The degree of dissent from Han Chinese people is difficult to gauge because people are nervous about speaking freely. Yeung says she’s spoken to some who have discreetly expressed sympathy for Uighurs. “The propaganda in China is really effective,” she adds. “Every Chinese person is aware of the attacks and riots [that were blamed on Uighur separatists] and many see the [detention centres] as a necessary policy to stabilise the region and the country. Tourism has gone up massively in Xinjiang because many Han Chinese people now think it’s safe to travel there.”
There are several scary moments in Yeung’s film, including one covertly recorded scene in which a group of eight Uighur men is seen being silently marched to a police station in Kashgar. Yet perhaps the most sinister scene comes towards the end, when Yeung goes looking for some of the vast numbers of “kindergartens” that have reportedly opened in Xinjiang to house the many thousands of children whose parents have been sent to camps. A group of small children in a playground is filmed being asked a series of questions over loudspeakers: “Are you Chinese? Do you love China? Do you want China to be strong?”
“Targeting kids at a young age is an effective tool,” says Yeung. “It’s a way to break loyalties with family, as well as identity and culture, and ensure that their main loyalty is to the Chinese Communist party.”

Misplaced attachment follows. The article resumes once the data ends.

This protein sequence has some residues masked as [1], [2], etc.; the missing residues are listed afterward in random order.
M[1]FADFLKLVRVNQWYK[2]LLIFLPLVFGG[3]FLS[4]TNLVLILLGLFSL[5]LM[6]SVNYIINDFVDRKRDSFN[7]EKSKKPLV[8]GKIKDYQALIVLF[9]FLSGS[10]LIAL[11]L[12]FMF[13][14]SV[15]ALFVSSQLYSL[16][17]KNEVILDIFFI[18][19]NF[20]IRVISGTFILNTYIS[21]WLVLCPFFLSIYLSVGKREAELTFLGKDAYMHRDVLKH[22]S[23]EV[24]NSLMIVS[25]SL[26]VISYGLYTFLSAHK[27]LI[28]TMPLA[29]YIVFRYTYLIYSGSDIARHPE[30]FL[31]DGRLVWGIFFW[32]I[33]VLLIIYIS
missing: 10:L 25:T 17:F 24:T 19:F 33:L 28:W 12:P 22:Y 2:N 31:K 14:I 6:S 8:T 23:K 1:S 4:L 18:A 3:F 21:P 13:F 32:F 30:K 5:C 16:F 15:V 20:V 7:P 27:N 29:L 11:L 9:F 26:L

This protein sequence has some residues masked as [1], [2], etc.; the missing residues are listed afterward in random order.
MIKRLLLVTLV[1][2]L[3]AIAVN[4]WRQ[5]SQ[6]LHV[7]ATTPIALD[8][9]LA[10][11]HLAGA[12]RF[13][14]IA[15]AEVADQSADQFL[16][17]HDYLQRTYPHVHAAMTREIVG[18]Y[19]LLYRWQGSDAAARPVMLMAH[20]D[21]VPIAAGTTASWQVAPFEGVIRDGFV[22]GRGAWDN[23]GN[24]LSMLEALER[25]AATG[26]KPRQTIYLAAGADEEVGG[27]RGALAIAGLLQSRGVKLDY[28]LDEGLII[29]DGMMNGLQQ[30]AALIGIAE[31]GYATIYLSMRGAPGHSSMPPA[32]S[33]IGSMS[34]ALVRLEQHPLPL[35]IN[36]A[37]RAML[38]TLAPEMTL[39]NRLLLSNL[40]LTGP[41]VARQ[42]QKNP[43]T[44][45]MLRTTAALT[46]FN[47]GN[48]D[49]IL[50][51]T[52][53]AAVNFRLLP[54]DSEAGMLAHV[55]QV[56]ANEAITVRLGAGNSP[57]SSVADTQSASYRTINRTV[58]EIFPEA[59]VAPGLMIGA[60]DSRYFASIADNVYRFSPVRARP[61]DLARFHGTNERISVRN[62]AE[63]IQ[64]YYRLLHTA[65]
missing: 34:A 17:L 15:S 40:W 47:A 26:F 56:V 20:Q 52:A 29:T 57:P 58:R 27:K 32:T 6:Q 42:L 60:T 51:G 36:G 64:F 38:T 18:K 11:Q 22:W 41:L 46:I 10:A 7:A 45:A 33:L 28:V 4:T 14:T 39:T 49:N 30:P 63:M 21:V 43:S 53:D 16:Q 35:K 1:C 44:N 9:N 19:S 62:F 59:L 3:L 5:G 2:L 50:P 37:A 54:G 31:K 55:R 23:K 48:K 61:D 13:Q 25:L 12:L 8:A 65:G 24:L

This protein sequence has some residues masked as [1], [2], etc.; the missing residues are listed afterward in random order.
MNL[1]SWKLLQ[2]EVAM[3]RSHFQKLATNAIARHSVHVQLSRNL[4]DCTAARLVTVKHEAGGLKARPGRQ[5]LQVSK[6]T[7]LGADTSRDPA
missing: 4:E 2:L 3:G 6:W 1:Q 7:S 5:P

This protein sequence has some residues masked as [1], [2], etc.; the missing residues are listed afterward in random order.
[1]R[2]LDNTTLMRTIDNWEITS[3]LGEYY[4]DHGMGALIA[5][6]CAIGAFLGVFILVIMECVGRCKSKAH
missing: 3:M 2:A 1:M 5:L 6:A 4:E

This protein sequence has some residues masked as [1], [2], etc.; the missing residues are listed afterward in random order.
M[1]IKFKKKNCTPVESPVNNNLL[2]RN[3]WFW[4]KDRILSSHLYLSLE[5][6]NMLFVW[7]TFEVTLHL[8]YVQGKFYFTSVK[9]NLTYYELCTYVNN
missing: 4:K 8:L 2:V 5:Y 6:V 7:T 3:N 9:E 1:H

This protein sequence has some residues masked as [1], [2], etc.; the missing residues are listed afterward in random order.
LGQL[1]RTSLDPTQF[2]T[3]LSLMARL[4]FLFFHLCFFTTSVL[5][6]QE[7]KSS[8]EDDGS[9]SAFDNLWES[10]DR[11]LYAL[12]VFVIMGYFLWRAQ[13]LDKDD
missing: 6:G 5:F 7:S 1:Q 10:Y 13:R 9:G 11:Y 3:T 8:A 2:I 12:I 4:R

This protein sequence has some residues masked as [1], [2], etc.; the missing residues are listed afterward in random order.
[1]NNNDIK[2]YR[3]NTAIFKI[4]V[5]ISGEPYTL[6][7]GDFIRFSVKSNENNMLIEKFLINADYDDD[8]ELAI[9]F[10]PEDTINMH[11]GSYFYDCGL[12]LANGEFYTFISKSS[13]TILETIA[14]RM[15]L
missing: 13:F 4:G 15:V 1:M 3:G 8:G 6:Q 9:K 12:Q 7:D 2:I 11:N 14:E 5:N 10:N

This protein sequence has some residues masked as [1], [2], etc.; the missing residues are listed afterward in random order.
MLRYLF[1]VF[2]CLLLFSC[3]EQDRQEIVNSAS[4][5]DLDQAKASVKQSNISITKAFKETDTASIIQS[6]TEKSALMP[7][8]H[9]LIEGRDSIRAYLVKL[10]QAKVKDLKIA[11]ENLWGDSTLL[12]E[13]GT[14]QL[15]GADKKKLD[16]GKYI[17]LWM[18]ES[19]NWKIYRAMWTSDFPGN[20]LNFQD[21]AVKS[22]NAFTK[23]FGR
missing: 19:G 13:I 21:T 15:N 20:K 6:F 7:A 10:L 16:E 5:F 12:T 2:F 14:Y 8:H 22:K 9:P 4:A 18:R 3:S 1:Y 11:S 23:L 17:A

Despite the UN’s condemnation last year, the international community’s response has been muted. US secretary of state Mike Pompeo called China’s treatment of the Uighurs the human rights “stain of the century” and in July UN ambassadors from 22 countries co-signed a letter to condemn China, but countries appear to be nervous of upsetting Beijing. “China has an incredible global impact and countries are scared,” says Yeung. “They’ve warned countries not to interfere in their internal politics.”
On 30th July, Erkin Tuniyaz told reporters that 90 percent of Muslims had been released from the camps. “I call bullshit on this because we’ve seen absolutely no evidence of mass releases,” says Yeung. The US state department was “unable to verify” Tuniyaz’s claims.
In recent years Yeung has travelled to Iraq, Syria, Yemen and the Philippines to report on bloody conflicts, but she says her Xinjiang film was “the hardest, most harrowing story” she’s ever worked on. “It’s because of the psychological impact,” she says. “In conflict zones you know where the danger is coming from, you know the risks. What’s so terrifying is not knowing the risk, not knowing who to trust, not knowing if you’re being listened to.”
Due to her work on the film, which has been viewed over two million times on YouTube, Yeung can no longer risk visiting China. “It’s a bummer,” she says. “I’ve got family there and I love the country. It makes me genuinely sad not to be able to go back.”